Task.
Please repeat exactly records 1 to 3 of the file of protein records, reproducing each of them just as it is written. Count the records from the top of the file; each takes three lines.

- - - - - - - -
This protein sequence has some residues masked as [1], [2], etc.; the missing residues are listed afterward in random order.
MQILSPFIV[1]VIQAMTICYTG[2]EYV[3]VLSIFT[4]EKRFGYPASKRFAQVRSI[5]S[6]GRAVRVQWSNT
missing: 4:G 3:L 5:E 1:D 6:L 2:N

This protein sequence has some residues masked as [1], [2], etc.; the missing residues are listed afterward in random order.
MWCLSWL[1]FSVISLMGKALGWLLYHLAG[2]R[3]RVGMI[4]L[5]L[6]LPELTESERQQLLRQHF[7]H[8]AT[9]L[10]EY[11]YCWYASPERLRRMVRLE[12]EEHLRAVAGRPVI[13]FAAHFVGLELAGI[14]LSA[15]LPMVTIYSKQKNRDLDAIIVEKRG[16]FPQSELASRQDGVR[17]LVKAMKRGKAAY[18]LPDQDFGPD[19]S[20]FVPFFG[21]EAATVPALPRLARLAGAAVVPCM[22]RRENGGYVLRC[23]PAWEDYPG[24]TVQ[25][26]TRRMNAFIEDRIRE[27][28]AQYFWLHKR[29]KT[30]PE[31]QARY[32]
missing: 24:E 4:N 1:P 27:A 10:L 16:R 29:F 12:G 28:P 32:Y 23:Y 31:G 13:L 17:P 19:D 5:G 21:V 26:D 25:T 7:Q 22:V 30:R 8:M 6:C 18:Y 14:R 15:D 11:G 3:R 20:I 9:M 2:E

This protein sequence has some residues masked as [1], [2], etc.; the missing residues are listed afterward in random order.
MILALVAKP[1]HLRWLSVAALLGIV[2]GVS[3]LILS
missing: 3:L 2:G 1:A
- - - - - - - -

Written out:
This protein sequence has some residues masked as [1], [2], etc.; the missing residues are listed afterward in random order.
MQILSPFIV[1]VIQAMTICYTG[2]EYV[3]VLSIFT[4]EKRFGYPASKRFAQVRSI[5]S[6]GRAVRVQWSNT
missing: 4:G 3:L 5:E 1:D 6:L 2:N

This protein sequence has some residues masked as [1], [2], etc.; the missing residues are listed afterward in random order.
MWCLSWL[1]FSVISLMGKALGWLLYHLAG[2]R[3]RVGMI[4]L[5]L[6]LPELTESERQQLLRQHF[7]H[8]AT[9]L[10]EY[11]YCWYASPERLRRMVRLE[12]EEHLRAVAGRPVI[13]FAAHFVGLELAGI[14]LSA[15]LPMVTIYSKQKNRDLDAIIVEKRG[16]FPQSELASRQDGVR[17]LVKAMKRGKAAY[18]LPDQDFGPD[19]S[20]FVPFFG[21]EAATVPALPRLARLAGAAVVPCM[22]RRENGGYVLRC[23]PAWEDYPG[24]TVQ[25][26]TRRMNAFIEDRIRE[27][28]AQYFWLHKR[29]KT[30]PE[31]QARY[32]
missing: 24:E 4:N 1:P 27:A 10:L 16:R 29:F 12:G 28:P 32:Y 23:Y 31:G 13:L 17:P 19:D 5:G 21:V 26:D 25:T 7:Q 22:V 30:R 8:M 6:C 18:Y 14:R 15:D 11:G 3:R 20:I 9:M 2:E

This protein sequence has some residues masked as [1], [2], etc.; the missing residues are listed afterward in random order.
MILALVAKP[1]HLRWLSVAALLGIV[2]GVS[3]LILS
missing: 3:L 2:G 1:A